Whether you thought it was good or bad, I think watchmen (as screen writer David Hayter says), should be admired as a one of a kind, and one of the best, (almost) literal translations from story to film. Also I think I probably liked it more than most people just because I had the prior knowledge (reading the comic) to add the necessary connectors to this monstrously long movie.

...and all of that without mentioning big blue penis...

We the Kings plays Mr. Brightside

We the Kings covered Mr. Brightside by the killers when they played at Webster Theatre this past Saturday (3/7/2009). What follows are two clips from that performance. The second of the two features the drummer from the Cab when he came back onstage to drum to this song. Check out the show review

We the Kings, the Cab at Webster Theatre 3/7/2009

Unlike Friday night’s concert, Brand New, Saturday’s was a concert I had some tangible excitement for. It was officially the last stop of the Secret Valentine Tour (though not technically), headlined by We the Kings and supported by the Cab and two other smaller bands.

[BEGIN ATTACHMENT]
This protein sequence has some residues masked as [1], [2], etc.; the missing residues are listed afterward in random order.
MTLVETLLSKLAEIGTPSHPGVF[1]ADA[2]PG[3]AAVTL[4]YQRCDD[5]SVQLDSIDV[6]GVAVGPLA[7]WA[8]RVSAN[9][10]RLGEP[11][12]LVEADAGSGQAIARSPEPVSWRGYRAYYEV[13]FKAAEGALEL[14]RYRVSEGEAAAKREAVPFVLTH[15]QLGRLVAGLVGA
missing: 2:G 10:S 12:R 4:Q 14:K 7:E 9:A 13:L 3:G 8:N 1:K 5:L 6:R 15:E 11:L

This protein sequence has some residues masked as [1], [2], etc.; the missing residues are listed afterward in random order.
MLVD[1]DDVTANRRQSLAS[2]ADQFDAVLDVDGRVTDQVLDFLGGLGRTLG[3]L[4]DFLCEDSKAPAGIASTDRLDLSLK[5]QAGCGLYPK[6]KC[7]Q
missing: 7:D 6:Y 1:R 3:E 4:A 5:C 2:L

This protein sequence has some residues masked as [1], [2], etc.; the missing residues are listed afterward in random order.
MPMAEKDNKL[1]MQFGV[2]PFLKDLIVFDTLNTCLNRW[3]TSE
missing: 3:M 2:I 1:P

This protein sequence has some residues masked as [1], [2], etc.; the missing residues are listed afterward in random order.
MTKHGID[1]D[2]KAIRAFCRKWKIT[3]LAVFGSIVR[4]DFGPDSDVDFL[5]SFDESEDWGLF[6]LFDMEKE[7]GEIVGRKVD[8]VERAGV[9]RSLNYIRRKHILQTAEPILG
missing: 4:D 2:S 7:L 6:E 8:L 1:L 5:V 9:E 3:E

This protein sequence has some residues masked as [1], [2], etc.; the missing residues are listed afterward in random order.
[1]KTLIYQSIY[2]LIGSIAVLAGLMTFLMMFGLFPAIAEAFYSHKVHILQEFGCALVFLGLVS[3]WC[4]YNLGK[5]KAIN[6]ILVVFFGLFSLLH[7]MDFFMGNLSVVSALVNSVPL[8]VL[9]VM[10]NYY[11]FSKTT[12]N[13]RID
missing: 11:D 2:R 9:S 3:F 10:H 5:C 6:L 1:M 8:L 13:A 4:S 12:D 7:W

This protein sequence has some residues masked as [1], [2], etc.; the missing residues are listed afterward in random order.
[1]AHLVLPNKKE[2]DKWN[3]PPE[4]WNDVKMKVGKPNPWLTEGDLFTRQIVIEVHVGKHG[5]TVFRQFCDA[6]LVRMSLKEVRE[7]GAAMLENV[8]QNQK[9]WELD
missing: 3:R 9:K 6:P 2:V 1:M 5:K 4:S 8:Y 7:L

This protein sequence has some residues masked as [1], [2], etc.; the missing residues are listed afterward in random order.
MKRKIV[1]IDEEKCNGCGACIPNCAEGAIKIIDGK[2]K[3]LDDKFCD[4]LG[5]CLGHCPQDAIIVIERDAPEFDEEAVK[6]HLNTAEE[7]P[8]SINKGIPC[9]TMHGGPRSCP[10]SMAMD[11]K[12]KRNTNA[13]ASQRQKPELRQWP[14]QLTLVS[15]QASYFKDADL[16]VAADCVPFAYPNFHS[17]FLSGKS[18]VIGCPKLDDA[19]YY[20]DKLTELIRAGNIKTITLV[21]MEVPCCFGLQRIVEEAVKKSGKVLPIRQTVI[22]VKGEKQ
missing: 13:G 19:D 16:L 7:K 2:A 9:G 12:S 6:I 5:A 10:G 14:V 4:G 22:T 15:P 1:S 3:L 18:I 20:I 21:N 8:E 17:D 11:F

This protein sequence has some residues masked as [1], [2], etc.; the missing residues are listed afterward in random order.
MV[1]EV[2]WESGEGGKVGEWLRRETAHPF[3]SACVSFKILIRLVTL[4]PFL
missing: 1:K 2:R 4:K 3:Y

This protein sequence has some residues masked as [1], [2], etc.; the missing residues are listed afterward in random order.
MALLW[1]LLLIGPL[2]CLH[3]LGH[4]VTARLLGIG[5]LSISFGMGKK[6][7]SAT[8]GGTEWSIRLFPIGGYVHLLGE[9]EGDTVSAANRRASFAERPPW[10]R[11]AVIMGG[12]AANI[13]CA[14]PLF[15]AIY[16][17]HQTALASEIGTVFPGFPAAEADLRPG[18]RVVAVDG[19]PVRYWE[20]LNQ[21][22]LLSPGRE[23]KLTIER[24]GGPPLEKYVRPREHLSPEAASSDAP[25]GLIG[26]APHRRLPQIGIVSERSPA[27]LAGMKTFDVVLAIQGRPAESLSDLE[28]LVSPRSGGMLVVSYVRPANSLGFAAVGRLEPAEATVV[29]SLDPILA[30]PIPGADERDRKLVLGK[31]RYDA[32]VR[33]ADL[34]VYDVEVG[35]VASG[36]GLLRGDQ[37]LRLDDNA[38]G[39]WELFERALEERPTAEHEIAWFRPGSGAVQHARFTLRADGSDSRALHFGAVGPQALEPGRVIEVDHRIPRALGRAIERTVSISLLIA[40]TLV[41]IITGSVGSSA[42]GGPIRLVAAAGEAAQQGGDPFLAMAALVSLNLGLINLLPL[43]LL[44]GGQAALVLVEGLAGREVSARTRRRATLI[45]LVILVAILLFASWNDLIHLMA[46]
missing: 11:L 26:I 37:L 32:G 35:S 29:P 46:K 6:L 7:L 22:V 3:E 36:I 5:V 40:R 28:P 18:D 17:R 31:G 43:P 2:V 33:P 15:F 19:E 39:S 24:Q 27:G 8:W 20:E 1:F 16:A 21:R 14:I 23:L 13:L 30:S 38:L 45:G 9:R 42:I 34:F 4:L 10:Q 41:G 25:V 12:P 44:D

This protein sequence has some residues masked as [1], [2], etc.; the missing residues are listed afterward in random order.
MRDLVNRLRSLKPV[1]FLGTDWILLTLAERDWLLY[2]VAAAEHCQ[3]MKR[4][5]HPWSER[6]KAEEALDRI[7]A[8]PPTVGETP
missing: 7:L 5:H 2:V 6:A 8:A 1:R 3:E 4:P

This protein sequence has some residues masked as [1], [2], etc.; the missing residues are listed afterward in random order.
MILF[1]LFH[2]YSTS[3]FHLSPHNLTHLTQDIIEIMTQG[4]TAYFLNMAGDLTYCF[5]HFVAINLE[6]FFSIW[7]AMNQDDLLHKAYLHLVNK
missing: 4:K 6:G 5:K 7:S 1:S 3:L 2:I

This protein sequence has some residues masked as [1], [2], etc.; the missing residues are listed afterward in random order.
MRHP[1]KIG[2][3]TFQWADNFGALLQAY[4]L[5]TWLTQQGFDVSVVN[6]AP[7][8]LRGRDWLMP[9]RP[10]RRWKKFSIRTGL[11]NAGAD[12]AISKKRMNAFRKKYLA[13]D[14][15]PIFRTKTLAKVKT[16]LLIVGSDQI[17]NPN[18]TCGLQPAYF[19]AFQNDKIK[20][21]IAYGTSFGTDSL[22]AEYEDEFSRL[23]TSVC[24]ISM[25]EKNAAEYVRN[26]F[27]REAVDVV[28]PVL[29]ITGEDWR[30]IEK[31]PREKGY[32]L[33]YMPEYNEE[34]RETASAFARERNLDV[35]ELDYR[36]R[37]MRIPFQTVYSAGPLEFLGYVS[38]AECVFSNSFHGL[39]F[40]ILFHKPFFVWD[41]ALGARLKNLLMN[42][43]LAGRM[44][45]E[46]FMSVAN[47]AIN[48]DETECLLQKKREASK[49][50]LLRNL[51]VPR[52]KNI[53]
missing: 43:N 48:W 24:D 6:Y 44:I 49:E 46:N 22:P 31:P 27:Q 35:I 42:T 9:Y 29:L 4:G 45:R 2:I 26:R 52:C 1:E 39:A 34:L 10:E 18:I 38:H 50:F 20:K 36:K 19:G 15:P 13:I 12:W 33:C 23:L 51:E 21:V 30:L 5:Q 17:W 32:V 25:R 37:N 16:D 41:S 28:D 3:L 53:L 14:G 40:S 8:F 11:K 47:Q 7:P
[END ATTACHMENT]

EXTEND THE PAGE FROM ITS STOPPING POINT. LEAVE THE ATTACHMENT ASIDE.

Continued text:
The Openers
I’m going to keep this short and just say that they were decent. The second band, There for Tommorow, did a good cover of Icebox by Omarion.
The Cab
The Cab was a band who, although I had heard their hit single before, Bounce, I had only gotten their Album that week. Regardless of this fact, I was still enthused to see them perform live. And I was not disappointed. Live, they put on a good show. The audiences really seemed to enjoy their performance and they went particularly crazy when they played their sole hit single. The band from Las Vegas—I know this because they said it about twelve times—didn’t disappoint from any angle, and very overall very satisfying. If you want to read an interview with Cash from the Cab, my friend did one last week. (continues below)